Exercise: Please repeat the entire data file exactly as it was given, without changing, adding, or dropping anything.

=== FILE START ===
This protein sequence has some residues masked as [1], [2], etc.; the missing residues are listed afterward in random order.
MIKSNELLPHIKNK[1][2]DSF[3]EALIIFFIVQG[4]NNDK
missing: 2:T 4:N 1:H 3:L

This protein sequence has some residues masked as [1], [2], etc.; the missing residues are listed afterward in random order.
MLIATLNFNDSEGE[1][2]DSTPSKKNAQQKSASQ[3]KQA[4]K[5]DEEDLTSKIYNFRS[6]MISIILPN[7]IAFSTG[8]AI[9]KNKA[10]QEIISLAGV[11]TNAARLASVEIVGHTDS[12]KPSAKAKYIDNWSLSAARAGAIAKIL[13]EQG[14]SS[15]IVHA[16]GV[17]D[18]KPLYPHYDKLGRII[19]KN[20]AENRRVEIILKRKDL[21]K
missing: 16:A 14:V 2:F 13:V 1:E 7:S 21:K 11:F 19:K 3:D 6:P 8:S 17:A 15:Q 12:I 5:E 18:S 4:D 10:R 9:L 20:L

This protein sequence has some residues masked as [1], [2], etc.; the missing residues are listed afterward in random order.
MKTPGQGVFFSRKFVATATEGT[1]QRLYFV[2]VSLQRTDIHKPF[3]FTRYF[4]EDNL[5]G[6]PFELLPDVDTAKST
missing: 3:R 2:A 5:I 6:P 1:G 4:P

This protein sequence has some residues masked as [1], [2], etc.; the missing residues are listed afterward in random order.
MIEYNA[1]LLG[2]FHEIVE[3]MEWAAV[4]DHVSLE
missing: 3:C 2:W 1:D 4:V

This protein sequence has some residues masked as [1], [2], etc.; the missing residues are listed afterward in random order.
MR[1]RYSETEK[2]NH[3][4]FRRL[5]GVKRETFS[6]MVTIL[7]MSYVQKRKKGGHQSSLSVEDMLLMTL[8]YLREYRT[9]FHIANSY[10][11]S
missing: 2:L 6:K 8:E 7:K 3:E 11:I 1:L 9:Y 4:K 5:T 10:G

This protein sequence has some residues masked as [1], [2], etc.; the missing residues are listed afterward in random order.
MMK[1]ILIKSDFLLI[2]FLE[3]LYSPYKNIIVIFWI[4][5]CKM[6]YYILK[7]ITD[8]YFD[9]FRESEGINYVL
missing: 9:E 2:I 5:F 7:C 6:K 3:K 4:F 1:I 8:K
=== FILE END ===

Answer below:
This protein sequence has some residues masked as [1], [2], etc.; the missing residues are listed afterward in random order.
MIKSNELLPHIKNK[1][2]DSF[3]EALIIFFIVQG[4]NNDK
missing: 2:T 4:N 1:H 3:L

This protein sequence has some residues masked as [1], [2], etc.; the missing residues are listed afterward in random order.
MLIATLNFNDSEGE[1][2]DSTPSKKNAQQKSASQ[3]KQA[4]K[5]DEEDLTSKIYNFRS[6]MISIILPN[7]IAFSTG[8]AI[9]KNKA[10]QEIISLAGV[11]TNAARLASVEIVGHTDS[12]KPSAKAKYIDNWSLSAARAGAIAKIL[13]EQG[14]SS[15]IVHA[16]GV[17]D[18]KPLYPHYDKLGRII[19]KN[20]AENRRVEIILKRKDL[21]K
missing: 16:A 14:V 2:F 13:V 1:E 7:S 21:K 11:F 19:K 3:D 6:P 8:S 17:A 15:Q 12:I 5:E 18:S 4:D 10:R 9:L 20:L

This protein sequence has some residues masked as [1], [2], etc.; the missing residues are listed afterward in random order.
MKTPGQGVFFSRKFVATATEGT[1]QRLYFV[2]VSLQRTDIHKPF[3]FTRYF[4]EDNL[5]G[6]PFELLPDVDTAKST
missing: 3:R 2:A 5:I 6:P 1:G 4:P

This protein sequence has some residues masked as [1], [2], etc.; the missing residues are listed afterward in random order.
MIEYNA[1]LLG[2]FHEIVE[3]MEWAAV[4]DHVSLE
missing: 3:C 2:W 1:D 4:V

This protein sequence has some residues masked as [1], [2], etc.; the missing residues are listed afterward in random order.
MR[1]RYSETEK[2]NH[3][4]FRRL[5]GVKRETFS[6]MVTIL[7]MSYVQKRKKGGHQSSLSVEDMLLMTL[8]YLREYRT[9]FHIANSY[10][11]S
missing: 2:L 6:K 8:E 7:K 3:E 11:I 1:L 9:Y 4:K 5:T 10:G

This protein sequence has some residues masked as [1], [2], etc.; the missing residues are listed afterward in random order.
MMK[1]ILIKSDFLLI[2]FLE[3]LYSPYKNIIVIFWI[4][5]CKM[6]YYILK[7]ITD[8]YFD[9]FRESEGINYVL
missing: 9:E 2:I 5:F 7:C 6:K 3:K 4:F 1:I 8:K